You can find a news article about fraud every day. When fraud is so rampant, it seems logical that auditors should uncover fraudulent activity more often. Internal auditors are even expected to consider fraud risks in their audits, but they are rarely equipped for this task. We are not surprised that according to the ACFE’s Report to the Nations, internal auditors have uncovered 16% or fewer fraud schemes annually. More frauds are reported via whistleblowers than through frauds uncovered during an internal audit. This article will share the main reason so many auditors miss fraud and two simple ways to apply fraud detection to every audit.
Why Auditors Miss Fraud
We do not find fraud simply because we are not actively looking for fraud red flags. Nearly every audit begins with the assumption that statements are factual instead of looking for deception. As a profession, we have repeated that managing fraud risk is a management function, not audit’s responsibility. However, the organization and stakeholders expect us to look for fraud, and despite a lack of training and the low identification of fraud, we are still the second-highest source for fraud detection. Imagine what we could do if we focused on fraud in every audit. To better perform fraud detection, we need to train all auditors in technical and soft skills related directly to fraud detection.
Learn at Least One Analytical Test
Unfortunately, internal audit teams are limited in what they can accomplish with spreadsheets, lack funding for an analytics solution, and lack the time to develop their data analytics skill sets. Today, there are low/no-code analytic solutions to make it easier than ever. If you have never used analytics, the most straightforward test is Benford’s Law. Using this test on large data sets, like expenses, is a quick way to look for abnormal patterns. You can also use analytics to review transactions processed on weekends, off hours, and holidays when people are not typically working. Without getting too deep into the math behind Benford’s Law, it basically says that a large set of numbers has a predictable number of transactions that start with the number one through nine. For example, too many transactions falling in a range like $40-$49 is a red flag that someone might create false information. When this red flag shows up, we can take a deep dive into those transactions instead of randomly looking at everything. Analytics tools are designed to analyze the data for you so you know where to look.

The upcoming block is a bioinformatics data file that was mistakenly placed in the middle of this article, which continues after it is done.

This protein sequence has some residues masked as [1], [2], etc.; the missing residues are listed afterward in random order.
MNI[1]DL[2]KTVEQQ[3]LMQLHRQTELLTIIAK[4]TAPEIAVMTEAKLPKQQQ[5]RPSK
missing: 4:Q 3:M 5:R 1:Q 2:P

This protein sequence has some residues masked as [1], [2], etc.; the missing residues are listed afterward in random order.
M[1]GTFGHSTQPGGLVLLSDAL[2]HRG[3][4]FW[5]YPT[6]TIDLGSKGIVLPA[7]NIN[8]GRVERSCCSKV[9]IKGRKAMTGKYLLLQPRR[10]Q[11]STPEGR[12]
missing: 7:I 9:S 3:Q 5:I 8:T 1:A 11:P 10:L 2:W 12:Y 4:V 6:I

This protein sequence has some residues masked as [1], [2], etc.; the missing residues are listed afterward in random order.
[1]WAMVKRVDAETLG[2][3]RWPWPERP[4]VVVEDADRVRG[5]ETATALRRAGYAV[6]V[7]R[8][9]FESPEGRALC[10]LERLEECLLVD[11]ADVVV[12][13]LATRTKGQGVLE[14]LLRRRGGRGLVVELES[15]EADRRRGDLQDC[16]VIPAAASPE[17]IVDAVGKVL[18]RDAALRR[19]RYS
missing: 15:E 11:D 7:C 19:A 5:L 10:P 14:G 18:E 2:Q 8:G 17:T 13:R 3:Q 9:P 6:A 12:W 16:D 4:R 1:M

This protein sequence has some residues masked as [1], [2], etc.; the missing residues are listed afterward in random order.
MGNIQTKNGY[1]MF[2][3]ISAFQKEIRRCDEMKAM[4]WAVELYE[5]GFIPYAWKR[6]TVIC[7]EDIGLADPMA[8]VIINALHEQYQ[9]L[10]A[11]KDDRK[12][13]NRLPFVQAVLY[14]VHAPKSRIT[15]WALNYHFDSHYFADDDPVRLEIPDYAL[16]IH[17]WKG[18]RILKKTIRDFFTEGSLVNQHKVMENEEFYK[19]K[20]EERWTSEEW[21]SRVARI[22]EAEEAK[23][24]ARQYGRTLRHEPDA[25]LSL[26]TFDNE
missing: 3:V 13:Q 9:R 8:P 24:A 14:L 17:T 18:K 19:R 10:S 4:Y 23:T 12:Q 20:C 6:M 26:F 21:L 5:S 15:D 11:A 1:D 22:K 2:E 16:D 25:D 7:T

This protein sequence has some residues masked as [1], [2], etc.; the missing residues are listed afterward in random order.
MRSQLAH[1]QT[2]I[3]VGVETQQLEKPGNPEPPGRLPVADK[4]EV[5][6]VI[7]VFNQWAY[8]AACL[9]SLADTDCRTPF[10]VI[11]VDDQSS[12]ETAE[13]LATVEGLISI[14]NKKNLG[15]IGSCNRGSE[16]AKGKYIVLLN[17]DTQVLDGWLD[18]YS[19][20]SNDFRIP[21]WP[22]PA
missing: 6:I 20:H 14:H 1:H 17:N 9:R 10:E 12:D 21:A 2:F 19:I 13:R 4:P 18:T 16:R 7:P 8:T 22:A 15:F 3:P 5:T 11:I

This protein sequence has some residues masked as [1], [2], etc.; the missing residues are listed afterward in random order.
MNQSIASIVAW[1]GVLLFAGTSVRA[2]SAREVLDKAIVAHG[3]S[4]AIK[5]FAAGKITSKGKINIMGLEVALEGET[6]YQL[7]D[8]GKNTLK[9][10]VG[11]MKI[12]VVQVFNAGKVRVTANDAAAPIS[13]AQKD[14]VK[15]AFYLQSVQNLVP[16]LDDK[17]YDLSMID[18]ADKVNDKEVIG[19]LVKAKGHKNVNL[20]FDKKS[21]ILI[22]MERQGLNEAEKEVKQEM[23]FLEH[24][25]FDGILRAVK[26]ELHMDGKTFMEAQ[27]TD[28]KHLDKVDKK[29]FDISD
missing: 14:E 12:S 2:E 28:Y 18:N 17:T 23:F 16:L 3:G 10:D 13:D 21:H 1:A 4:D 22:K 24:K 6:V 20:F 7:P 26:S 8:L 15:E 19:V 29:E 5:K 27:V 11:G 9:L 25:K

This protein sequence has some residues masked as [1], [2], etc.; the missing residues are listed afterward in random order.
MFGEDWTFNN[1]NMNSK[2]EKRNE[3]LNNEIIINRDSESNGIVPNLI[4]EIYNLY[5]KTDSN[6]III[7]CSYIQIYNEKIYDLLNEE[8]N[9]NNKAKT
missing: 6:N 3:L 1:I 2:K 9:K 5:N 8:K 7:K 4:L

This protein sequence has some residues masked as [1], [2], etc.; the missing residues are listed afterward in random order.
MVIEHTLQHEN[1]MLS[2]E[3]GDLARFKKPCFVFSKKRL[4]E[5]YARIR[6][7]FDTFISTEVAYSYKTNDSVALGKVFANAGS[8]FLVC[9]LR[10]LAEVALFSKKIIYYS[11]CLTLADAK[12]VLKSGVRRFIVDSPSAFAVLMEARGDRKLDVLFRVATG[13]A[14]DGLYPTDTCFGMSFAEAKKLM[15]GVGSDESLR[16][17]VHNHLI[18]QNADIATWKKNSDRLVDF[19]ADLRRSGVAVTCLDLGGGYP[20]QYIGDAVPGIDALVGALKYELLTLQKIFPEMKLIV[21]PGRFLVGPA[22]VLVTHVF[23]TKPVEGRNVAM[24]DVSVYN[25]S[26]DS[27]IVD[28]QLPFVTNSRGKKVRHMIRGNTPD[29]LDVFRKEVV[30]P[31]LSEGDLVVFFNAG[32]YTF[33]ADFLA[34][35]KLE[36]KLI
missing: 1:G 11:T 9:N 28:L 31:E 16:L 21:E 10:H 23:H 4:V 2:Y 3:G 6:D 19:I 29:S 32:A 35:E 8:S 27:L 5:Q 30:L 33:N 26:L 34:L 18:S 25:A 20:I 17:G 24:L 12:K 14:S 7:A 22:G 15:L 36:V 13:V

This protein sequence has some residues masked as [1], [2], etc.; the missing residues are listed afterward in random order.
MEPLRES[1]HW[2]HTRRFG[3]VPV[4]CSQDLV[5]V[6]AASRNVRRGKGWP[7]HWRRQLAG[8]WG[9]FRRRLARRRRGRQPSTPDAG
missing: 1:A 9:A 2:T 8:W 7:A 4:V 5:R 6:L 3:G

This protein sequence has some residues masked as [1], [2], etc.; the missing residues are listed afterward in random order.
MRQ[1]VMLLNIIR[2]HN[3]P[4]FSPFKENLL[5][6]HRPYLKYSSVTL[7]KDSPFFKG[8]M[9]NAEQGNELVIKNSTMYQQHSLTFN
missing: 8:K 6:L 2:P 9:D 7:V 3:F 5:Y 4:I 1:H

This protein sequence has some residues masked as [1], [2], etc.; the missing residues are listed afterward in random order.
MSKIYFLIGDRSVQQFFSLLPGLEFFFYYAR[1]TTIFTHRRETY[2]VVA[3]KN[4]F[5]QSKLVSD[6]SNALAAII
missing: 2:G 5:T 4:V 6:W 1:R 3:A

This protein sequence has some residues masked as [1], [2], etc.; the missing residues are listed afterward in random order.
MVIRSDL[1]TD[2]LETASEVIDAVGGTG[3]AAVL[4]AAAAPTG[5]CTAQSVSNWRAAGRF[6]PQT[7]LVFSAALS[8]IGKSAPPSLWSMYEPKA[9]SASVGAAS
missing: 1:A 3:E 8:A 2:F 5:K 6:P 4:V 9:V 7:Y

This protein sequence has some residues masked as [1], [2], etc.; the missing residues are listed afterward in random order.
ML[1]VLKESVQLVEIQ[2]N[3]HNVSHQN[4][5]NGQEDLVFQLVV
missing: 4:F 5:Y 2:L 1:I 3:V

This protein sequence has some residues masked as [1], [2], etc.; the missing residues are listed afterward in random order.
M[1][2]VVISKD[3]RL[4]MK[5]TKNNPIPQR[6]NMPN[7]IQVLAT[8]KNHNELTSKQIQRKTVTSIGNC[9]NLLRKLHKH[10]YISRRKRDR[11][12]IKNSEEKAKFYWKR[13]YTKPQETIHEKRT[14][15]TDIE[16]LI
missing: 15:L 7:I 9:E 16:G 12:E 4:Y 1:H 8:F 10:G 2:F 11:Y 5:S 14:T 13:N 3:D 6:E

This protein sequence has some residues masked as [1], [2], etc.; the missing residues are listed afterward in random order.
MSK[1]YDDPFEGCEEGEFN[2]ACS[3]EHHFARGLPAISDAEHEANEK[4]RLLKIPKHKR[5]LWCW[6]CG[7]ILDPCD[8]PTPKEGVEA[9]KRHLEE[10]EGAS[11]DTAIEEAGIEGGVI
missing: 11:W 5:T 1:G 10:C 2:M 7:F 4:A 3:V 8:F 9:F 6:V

The Power of Conversation
The power of conversation is even more effective than analytics. Having open conversations with the people you are auditing can point you to where fraud could happen. Think of it as a chance to gather tips straight from the source. To start, remember to avoid diving right into an interview. No one likes to be interrogated. Start the conversation with small talk. Usually, you can open by asking about someone’s pictures on their desk (or Zoom background). Help to set a calm environment so people are more comfortable just talking. Then, as you start asking about people, processes, and systems, keep a list of common red flags in mind and direct some questions around those topics. It is very common for people to open up about things other people on their team are doing that make them uncomfortable. Remember to listen to what they say and not rush to your next question. A simple conversation can consistently uncover fraud by improving your listening skills and always keeping red flags in mind.
Every Audit Has Red Flags
An interesting thing happens when you actively look for fraud red flags – you have a great chance of finding them. Most audits, if you know where to look, will reveal fraud red flags that require more testing. Red flags indicate fraud (not proof of fraud) that points you in the direction your testing should take. With data analytics, you can narrow down vast amounts of data to test the right transactions. With active listening, you can pick up more nuances that may point to fraud, or sometimes, people will even tell you outright that something appears suspicious. These two simple strategies will change how you approach your audit work and allow you to incorporate fraud detection techniques in every audit.
Scott Madenburg, CIA, CISA, CRMA, is Market Advisor, SOX & Internal Audit at AuditBoard. Prior to AuditBoard, Scott was Head of Audit at Mobilitie LLC, with nearly two decades experience in operational, IT, and financial auditing, as well as SOX compliance. Connect with Scott on LinkedIn.